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Back in the day, my skin was super sensitive, had a tendency to rosacea and was on the oily side. Now at the age of 53, my skin is super sensitive, has a tendency to rosacea and is on the oily side. And I have wrinkles and sagging to contend with. My point being that we all have a basic skin type that never really goes away and so our anti-aging products need to take them into account. So for all those readers who have written in saying “Hey Marta, the next time you recommend an anti-sagging serum can you bear in mind adult acne/very dry skin/large pores/whatever…" these anti-aging recommendations are for you.
Acne and breakouts
A secret weapon for both acne and wrinkles is vitamin B, especially B5, which is an anti-acne treatment that also hydrates, encourages blood flow to skin tissues, and keeps the skin pH balanced. Two good serums that are strong on vitamin B and don’t skimp on the hydration (with sodium hyaluronate) are Medik8 Hydr8 B5 Skin Rehydration Solution ($80 in the shop) and Your Best Face Hydrate B Concentrate ($40 in the shop).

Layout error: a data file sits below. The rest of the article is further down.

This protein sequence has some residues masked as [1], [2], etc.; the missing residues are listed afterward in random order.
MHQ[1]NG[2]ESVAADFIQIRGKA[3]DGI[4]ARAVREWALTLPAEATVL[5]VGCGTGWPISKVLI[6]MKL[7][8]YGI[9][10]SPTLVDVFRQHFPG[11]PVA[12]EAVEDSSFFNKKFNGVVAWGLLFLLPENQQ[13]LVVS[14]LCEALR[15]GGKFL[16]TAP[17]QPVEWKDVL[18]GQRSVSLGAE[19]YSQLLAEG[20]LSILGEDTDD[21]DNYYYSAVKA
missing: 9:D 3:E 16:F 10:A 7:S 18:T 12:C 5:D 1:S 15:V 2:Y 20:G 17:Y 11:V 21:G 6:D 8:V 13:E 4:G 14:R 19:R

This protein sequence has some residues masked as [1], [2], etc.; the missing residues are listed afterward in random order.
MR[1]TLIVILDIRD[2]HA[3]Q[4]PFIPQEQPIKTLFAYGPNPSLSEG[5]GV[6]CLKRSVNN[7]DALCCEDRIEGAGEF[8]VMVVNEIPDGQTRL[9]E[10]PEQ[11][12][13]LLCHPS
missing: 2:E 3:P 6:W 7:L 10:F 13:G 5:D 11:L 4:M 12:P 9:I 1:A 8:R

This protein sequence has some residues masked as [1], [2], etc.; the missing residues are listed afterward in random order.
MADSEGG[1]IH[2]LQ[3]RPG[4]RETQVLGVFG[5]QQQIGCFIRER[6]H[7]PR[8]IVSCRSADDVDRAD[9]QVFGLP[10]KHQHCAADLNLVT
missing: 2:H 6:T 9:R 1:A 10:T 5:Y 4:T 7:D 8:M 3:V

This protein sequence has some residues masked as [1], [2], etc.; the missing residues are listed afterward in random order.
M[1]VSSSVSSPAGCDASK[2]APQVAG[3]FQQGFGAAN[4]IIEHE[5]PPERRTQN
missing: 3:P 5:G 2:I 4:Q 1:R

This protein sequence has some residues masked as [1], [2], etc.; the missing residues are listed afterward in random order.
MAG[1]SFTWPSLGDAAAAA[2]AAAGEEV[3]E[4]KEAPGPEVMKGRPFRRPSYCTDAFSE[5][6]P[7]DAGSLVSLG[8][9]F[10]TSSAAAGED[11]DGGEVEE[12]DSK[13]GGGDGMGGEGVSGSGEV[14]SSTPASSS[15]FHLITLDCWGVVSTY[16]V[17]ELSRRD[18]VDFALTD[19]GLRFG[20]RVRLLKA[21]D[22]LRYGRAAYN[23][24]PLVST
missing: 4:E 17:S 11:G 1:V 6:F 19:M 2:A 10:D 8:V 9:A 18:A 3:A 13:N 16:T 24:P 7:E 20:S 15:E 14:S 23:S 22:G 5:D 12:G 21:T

Snail slime is said to be the secret sauce in Michael Todd True Organics Knu Anti Aging Face Lift (now available for $69 in the shop). Before you dismiss this as silly, or gross, or both, know that snail slime heals acne scars and rebuilds collagen as well as binding with copper peptides (also in this cream). Acne sufferers will also appreciate that sugarcane exfoliates with AHAs. A slew of anti-aging actives include collagen-building palmitoyl oligopeptide and palmitoyl tetrapeptide-7 (the combo known as Matrixyl 3000) and epidermal growth factor.
Red, flaky skin
Skin that sees red needs to calm down and chill out. That’s easier said than done when everything that goes near it makes things worse. Try M.A.D Skincare Redness Rescue ($36 in the shop). A clear, thin, odorless gel that can be applied on clean skin any time of day, it has peptides and some very useful botanicals, including anti-microbial Epilobium Angustifolium. Mistletoe is a powerful antioxidant, as are hops and fennel.